VATICAN CITY – Citing years of “trouble”, Japan’s Catholic bishops have asked the Neocatechumenal Way to cease activities in the country for the next five years.

Archbishop Joseph Mitsuaki Takami of Nagasaki told Catholic News Agency on Dec 15 that the bishops’ proposal, made directly to the Way’s founder, Kiko Arguello, has so far not been accepted.

Archbishop Takami was reached by phone at his home in Nagasaki.

Four other Japanese bishops had taken part in a Dec 13 closed door meeting in Rome with Pope Benedict XVI.

The pope called the meeting to discuss the bishops’ proposal. Archbishop Takami indicated that the pope was not comfortable with the plan. Neither the Vatican nor officials of the Neocatechumenal Way have made any public comment on the meeting or the proposal.

The Neocatechumenal Way was founded in Spain in the 1960s and is dedicated to the ongoing religious formation of adult Catholics. It has been operating in Japan for more than 30 years. But in recent years, relations between Way leaders and the country’s bishops have hit rough waters.

Archbishop Peter Takeo Okada of Tokyo first spoke to the pope in December 2007. He described the Way’s presence in Japan’s small Catholic community as “a serious problem”.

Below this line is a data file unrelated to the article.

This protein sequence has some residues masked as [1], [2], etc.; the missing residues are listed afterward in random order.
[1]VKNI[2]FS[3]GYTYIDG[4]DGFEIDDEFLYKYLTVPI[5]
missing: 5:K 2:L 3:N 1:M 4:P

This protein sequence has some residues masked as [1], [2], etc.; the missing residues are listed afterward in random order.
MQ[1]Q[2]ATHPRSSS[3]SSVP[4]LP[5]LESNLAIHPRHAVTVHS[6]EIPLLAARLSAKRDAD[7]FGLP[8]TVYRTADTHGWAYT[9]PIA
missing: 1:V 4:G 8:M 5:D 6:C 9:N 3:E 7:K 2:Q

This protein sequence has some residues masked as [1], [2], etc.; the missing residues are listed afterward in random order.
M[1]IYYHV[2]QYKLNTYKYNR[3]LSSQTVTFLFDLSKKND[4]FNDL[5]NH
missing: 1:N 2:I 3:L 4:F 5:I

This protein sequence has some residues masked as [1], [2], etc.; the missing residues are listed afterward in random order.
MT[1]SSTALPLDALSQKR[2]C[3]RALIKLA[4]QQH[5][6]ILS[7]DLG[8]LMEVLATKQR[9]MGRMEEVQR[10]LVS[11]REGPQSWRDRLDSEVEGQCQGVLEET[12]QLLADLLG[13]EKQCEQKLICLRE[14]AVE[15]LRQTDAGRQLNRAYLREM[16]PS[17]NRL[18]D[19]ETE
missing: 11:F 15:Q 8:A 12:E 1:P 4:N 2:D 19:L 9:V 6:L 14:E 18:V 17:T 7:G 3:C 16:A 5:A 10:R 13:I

The “powerful sect-like activity of Way members is divisive and confrontational”, and has caused “sharp, painful division and strife within the Church”, he said. Further talks between the bishops and the pope led to closing of the Way’s seminary in Takamatsu in 2009.

The seminarians were then sent to the Way’s Rome seminary, Redemptoris Mater.

In conjunction with the closure, the Vatican also appointed a vicar to cooperate with the bishops in determining the administration of the Way’s continued presence in Japan.

But Archbishop Takami said the problems are difficult to resolve. The Way, he said, “has made a lot of trouble in the Takamatsu diocese in many areas”.

Their priests’ divided obedience makes for great difficulties, he explained. “They say they want to be obedient to the bishop in whose diocese we work, but they don’t do it, not completely, anyway, not sufficiently or in the proper way.”

He said the proposal the bishops had made to Way co-founder, Kiko Arguello, was that The Way would cease operations for five years and use that time “to reflect on their activities in Japan”, he explained. “At the end, after the five years,” said Archbishop Takami, “we will be ready to discuss things with them.” - CNA/EWTN NEWS

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